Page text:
Gun violence is soaring across the US, nowhere more so than in New York, reports ITV News Correspondent Robert Moore
America is in the grip of a menacing and startling surge in the most violent crimes - murders, carjackings and shootings. It’s impacting communities of all sizes across the country, leaving people fearful and frightened.
But it’s disproportionately devastating for poor, minority, inner city America.
The White House has tried to ignore the ugly reality for much of the last year. President Joe Biden is caught between his progressive wing - that sees aggressive policing as the problem, not the solution - and moderates who say the crime wave must be urgently addressed by proactive law enforcement.
The President has been forced to deal with the issue of soaring gun violence head-on. On Thursday he was in New York City and met the new mayor after the shooting of two young police officers.
They were killed after attending a domestic dispute, and their deaths have shocked the city to its core.
Thousands attended their funerals, and many New Yorkers say the crisis is now a city-wide emergency.
In 2020, homicides across the US rose nearly 30%. 21,570 Americans were murdered that year. Then in 2021 the murder rate increased still further - to the highest levels for several decades.
The reasons are complex, but many believe it's a combination of Covid putting pressure on society, surging gun sales, and police opting to be less assertive in the aftermath of the protests for racial justice.
Ella Thomas, who lost her son to gun violence, says she hears gunshots "every night" and has to duck for cover on the ground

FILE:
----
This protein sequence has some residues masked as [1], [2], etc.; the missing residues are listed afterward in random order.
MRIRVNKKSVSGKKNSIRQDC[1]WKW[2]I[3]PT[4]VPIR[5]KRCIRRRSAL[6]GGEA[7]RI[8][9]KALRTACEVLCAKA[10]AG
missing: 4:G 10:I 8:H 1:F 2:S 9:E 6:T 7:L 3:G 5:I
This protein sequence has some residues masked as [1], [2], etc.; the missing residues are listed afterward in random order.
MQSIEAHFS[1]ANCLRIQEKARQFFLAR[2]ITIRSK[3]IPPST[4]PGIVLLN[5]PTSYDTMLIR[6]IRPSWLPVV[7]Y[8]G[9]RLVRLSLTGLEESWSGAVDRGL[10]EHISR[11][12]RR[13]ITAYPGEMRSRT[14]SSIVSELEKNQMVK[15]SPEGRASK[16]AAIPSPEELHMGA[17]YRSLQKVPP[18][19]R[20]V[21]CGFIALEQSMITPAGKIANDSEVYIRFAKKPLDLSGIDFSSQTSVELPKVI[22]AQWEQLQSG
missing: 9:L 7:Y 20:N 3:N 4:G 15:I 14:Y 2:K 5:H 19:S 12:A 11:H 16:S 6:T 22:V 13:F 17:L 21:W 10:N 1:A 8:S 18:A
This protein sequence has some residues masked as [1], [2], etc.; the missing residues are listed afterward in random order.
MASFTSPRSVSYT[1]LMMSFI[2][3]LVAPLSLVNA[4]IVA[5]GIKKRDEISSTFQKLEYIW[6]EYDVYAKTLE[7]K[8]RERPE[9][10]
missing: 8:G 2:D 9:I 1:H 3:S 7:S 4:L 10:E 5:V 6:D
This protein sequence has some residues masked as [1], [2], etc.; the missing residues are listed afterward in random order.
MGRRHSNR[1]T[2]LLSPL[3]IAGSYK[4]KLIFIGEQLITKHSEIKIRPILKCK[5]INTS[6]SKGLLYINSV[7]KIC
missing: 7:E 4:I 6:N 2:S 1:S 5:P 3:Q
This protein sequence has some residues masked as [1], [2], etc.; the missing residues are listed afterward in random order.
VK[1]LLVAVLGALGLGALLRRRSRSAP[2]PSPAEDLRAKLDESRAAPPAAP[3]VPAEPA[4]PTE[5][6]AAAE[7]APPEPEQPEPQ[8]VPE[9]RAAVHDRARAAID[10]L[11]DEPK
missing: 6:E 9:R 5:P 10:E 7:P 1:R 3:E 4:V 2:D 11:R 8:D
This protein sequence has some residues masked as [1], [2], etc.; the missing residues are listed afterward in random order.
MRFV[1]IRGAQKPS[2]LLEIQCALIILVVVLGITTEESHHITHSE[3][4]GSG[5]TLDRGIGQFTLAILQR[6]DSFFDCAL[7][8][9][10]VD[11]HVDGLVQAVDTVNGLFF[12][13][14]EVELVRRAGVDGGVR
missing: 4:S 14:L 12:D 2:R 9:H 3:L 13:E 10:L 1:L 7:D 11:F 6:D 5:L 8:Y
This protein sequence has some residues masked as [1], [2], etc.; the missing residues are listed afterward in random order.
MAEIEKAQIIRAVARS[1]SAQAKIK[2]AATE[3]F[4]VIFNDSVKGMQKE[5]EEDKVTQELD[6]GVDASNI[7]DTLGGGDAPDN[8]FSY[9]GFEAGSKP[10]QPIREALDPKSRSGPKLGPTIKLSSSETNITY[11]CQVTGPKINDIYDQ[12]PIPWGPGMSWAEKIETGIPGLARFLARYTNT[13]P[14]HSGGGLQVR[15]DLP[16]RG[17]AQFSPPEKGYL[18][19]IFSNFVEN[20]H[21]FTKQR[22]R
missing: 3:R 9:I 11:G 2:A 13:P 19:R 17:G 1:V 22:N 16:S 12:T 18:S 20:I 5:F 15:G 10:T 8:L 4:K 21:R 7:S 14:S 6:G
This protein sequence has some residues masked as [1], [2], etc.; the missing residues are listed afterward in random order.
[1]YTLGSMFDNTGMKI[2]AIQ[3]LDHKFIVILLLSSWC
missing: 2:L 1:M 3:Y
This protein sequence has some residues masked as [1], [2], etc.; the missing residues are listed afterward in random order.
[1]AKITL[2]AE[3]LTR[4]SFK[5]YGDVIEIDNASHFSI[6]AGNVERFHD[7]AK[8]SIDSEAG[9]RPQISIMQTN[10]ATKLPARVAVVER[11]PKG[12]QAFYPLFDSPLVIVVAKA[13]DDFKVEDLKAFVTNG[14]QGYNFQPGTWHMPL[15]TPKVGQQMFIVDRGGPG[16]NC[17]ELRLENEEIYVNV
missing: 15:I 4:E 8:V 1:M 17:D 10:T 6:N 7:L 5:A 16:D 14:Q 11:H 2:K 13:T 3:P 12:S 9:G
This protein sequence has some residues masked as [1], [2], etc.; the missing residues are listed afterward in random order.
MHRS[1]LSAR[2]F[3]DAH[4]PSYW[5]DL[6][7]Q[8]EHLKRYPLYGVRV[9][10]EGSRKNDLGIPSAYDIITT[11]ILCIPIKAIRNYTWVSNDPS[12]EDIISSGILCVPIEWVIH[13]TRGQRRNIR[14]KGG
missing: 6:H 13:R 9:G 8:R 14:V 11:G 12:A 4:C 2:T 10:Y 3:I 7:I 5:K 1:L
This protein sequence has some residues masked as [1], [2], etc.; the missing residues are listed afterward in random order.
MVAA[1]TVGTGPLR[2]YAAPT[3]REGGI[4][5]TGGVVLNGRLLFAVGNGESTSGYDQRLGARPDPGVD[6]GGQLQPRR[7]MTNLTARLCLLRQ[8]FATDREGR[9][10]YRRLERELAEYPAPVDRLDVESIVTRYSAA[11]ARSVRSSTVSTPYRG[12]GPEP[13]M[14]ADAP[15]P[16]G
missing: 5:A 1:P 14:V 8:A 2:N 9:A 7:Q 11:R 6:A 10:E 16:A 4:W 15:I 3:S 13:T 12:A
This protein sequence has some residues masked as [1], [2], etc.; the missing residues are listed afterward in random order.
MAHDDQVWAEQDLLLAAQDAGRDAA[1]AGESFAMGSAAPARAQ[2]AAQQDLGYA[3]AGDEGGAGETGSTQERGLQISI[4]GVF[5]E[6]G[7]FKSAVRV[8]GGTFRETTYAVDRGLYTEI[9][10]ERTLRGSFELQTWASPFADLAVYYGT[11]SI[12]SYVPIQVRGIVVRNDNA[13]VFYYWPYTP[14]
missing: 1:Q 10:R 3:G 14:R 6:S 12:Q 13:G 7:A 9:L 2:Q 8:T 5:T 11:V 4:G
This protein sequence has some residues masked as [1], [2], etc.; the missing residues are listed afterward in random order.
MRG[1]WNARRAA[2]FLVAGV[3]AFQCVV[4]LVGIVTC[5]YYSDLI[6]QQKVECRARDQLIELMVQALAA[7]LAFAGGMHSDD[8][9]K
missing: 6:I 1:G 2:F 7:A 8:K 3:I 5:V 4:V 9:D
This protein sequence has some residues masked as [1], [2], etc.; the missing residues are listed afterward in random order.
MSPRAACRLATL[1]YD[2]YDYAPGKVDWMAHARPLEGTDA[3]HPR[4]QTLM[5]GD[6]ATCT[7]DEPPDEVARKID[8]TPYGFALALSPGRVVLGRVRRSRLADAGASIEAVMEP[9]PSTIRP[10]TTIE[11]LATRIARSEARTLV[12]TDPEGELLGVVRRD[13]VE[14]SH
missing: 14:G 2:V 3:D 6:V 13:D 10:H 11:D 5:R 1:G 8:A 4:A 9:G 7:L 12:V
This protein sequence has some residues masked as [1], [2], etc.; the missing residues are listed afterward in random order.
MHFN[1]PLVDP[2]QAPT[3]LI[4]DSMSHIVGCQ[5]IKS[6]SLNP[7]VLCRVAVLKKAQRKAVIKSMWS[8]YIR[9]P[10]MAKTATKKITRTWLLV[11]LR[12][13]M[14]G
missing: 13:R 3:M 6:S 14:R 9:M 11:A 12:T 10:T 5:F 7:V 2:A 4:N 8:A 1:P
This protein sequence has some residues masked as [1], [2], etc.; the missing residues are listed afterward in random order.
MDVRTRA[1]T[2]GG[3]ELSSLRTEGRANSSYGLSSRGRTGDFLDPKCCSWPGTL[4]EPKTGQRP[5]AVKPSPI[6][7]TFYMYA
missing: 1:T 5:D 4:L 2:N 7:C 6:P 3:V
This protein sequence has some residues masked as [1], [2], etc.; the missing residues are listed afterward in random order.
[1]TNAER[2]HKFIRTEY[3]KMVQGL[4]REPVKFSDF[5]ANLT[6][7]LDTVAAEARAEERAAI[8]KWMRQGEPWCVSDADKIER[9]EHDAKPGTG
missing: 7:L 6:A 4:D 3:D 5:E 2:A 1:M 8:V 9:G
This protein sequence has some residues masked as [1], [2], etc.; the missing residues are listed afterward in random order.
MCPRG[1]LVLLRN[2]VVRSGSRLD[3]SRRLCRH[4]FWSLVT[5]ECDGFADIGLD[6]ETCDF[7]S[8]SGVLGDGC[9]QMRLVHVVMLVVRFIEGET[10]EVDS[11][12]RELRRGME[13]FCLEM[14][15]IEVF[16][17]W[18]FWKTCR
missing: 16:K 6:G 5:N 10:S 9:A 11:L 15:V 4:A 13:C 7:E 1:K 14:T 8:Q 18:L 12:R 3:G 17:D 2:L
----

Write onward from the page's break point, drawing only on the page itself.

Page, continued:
To gauge the problem, I spent the day in New York City's Harlem district. I spoke to activists who believe that the police must return to the streets in larger numbers to end the surging violence that has made the neighbourhood terrifying to live in.
Their pleas have real power and urgency, for these are African American mothers who have all lost sons to gun violence. They work for a grassroots community organisation called "Harlem Mothers SAVE (Stop Another Violent End)."
"Friends killing each other, family killing each other - I've never seen anything like it," says Jackie Rowe Adams, whose second son was shot dead by a 13-year-old
What is striking is that these grieving mothers are withering of the calls from within the Black Lives Matter movement to "de-fund" the police.
"When we de-fund these police, whose community is going to suffer? Certainly won't be the white communities," says Denise Paul, who describes what is happening in New York as a "war"
Jackie, Ella and Denise want more and better-funded police on the streets; they want more assertive law enforcement; they want the police to track down the killers in their midst and lock them away.
They are convinced - through heart-breaking personal experience - that gun violence is now such an out-of-control epidemic that the police are the last, best hope for their community.